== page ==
Our prompt for today is “tradition”. What does the word mean to you? You could tell us about your heritage or narrate folklore, introduce us to unique customs or ceremonies you are part of, religious and/or cultural celebrations you are involved in. How would you interpret the day’s prompt in words or pictures? Compose a post and share it with your fellow ragtaggers.

You know the rules. Use “ragtag daily prompt” , “RDP” , and “tradition” as tags. Add “photo” if you’re sharing a picture, as specific tags make your posts more accessible to other bloggers. Pingback your posts to this page or copy-paste your links in the comment thread here. And…

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RDP Wednesday – BIRTHDAY

Here’s my weekly prompt for the ragtag community. Join in and compose an article using the word of the day – birthday.

A very good day to everyone in the blogging world. It’s my birthday today, so we have a very unimaginative prompt for the day – Birthday.

What does the word “birthday” mean to you? Compose a post or send in pictures, sharing your interpretation of the day’s prompt.

You know the rules. Use “ragtag daily prompt” , “RDP” , and “birthday” as tags. Add “photo” if you’re sharing a picture, as specific tags make your posts more accessible to other bloggers. Pingback your posts to this page or copy-paste your links in the comment thread here. And while you’re around, browse through what your fellow bloggers have come up with using the day’s prompt.

Feel free to read, write, click, share. We love to hear and see it all!

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RDP Wednesday – HOLIDAY

It’s my day of the week for selecting the prompt. Join in, everyone. Send in an article or share pictures using the word of the day – holiday.

Happy middle-of-the-week, everyone! I have a day off and nothing to do. Except maybe put up this post.

Our prompt for today is “holiday” . How would you spend a day off – whether a planned or unplanned holiday? How does the holiday season keep you occupied. Do you prefer holidays for a few days, or are week/month long trips more your thing? Share with the blogging world what the day’s prompt means to you. Compose an article or send pictures using the word “holiday” – we look forward to your myriad interpretations of the word of the day.

You know the rules. Use “ragtag daily prompt” , “RDP” , and “holiday” as tags. Add “photo” if you’re sharing a picture, as specific tags make your posts more accessible to other bloggers. Pingback your posts to this page or copy-paste your links in the comment thread here. And while you’re around…

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RDP Wednesday – COSTUME

Happy Halloween, everyone! 🎃
It’s my day for selecting the ragtag daily prompt. Join in and compose a post using our word for the day – Costume.

October ends with Halloween. What are your plans for the day/week? Have you spent the month planning a spook fest?

Our prompt for today is “costume” . Whether you’re all set to trick or treat, or are in the midst of last minute ghoulish ideas, let us know your attire for the occasion. If you do not celebrate Halloween, tell us what the prompt means to you – costume parties, Comic Con, school competitions. Compose a post with the word “costume” using words or pictures to share your interpretation of the prompt.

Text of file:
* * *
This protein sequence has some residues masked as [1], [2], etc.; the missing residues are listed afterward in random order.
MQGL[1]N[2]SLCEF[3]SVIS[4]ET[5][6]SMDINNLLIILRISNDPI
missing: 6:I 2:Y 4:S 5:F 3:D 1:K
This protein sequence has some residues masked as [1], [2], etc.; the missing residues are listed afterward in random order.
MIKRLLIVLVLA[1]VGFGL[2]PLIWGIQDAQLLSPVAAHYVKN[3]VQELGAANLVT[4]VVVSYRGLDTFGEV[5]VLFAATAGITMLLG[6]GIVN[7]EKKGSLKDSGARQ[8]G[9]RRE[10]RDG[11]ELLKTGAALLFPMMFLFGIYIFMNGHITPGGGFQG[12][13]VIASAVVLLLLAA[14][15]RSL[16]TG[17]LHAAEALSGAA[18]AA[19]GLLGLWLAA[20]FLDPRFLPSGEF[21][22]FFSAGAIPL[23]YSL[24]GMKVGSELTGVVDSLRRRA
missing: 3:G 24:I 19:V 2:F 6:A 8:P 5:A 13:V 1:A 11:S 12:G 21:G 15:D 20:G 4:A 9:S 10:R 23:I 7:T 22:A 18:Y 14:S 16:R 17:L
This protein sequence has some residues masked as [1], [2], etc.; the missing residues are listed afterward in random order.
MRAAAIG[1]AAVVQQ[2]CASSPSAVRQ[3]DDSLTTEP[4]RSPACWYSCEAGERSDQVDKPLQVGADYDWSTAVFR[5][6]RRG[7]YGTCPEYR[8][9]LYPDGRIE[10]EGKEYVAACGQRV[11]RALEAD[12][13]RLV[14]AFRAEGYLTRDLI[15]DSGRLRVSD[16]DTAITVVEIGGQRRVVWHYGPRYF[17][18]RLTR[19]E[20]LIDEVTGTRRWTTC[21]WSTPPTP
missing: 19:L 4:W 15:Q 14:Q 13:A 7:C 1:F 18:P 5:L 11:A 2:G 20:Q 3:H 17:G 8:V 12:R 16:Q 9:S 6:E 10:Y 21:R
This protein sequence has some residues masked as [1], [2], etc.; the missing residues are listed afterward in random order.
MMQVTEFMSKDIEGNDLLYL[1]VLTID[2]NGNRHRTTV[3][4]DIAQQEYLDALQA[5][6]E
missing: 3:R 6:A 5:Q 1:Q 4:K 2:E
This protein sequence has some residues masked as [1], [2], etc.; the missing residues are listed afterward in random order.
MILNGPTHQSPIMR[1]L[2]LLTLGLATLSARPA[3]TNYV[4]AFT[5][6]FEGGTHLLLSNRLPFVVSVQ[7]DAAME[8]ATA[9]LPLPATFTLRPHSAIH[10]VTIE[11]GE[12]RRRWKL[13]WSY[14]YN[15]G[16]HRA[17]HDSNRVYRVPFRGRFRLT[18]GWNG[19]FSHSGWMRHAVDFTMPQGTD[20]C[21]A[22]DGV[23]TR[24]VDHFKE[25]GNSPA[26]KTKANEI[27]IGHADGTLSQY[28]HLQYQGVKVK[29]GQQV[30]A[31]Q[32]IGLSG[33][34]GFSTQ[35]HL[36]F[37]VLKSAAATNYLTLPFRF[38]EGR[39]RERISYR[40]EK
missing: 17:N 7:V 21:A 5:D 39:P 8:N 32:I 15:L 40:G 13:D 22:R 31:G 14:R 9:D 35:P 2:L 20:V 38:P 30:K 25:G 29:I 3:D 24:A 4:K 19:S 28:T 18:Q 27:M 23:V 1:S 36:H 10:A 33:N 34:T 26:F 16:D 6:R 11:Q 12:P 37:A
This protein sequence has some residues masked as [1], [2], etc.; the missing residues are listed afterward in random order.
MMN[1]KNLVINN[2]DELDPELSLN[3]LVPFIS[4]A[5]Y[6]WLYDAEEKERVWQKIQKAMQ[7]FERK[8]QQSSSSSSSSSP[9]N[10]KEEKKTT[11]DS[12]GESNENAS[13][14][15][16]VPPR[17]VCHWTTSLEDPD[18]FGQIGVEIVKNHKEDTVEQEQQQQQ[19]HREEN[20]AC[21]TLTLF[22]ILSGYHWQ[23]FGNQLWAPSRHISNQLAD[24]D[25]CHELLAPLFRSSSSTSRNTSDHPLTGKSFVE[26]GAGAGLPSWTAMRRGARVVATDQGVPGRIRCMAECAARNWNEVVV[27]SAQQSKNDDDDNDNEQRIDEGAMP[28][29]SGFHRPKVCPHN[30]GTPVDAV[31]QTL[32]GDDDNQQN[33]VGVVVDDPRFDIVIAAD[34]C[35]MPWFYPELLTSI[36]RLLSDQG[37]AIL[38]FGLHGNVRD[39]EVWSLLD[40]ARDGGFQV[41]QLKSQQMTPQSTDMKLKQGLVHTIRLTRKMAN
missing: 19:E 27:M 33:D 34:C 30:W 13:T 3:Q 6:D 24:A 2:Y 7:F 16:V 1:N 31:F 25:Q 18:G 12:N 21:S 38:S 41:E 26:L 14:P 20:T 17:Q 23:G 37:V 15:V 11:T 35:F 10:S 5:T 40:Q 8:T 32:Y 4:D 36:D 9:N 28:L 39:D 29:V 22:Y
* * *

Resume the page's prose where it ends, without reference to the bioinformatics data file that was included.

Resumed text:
You know the rules. Use “ragtag daily prompt” , “RDP” , and “costume” as tags. Add “photo” if you’re sharing a picture, as specific tags make your posts more accessible to other bloggers. Pingback your posts to this page or copy-paste your links in the comment thread here. And while you’re around, browse through what your fellow bloggers have come…

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Writer Wednesday – Jo Nesbø

A feature on the Norwegian writer, Jo Nesbø. Read up, if some Scandinavian crime fiction interests you.

Tomes and Tales

The Norwegian writer, musician, and former journalist has had his books translated into over forty languages. Jo Nesbø is known primarily for his crime novels – Inspector Harry Hole being one of his more famous characters. He is also the lead vocalist and songwriter of the Norwegian rock band, Di Derre. Born in Oslo and having grown up in Molde, Nesbø graduated with degrees in Economics and Business Administration, and worked as a freelance journalist and stockbroker before he embarked on a career in writing. Nesbø also played football with Molde Fotballklubb (a Norwegian association football club), and is a dedicated rock climber.

The Harry Hole series is among his most notable works, which follows a tough detective working for the crime squad and the national criminal investigative service who takes on seemingly unconnected cases, combating serial killers or gangsters, and spends an equal amount of time battling his…

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Wednesday RDP – COMEBACK

Wednesday is my day of the week for selecting the prompt. Join in with the ragtag community and share a post on today’s word – Comeback.

Welcome back to the Wednesday prompt! Always excited on my day of selecting the prompt. 😀

Our word for today is “comeback”. Have you made a return or recovery in any former activity? Or are you quick to retort or respond? Whichever way you choose to interpret the day’s prompt, tell us what the word means to you. You could narrate an incident or compose a poem or song, or send in pictures if you prefer sharing your thoughts through photographs.

You know the rules. Use “ragtag daily prompt” , “RDP” , and “comeback” as tags. Add “photo” if you’re sharing a picture, as specific tags make your posts more accessible to other bloggers. Pingback your posts to this page or copy-paste your links in the comment thread here. And while you’re around, browse through what your fellow bloggers have come up with using the day’s prompt.

Feel free to read, write…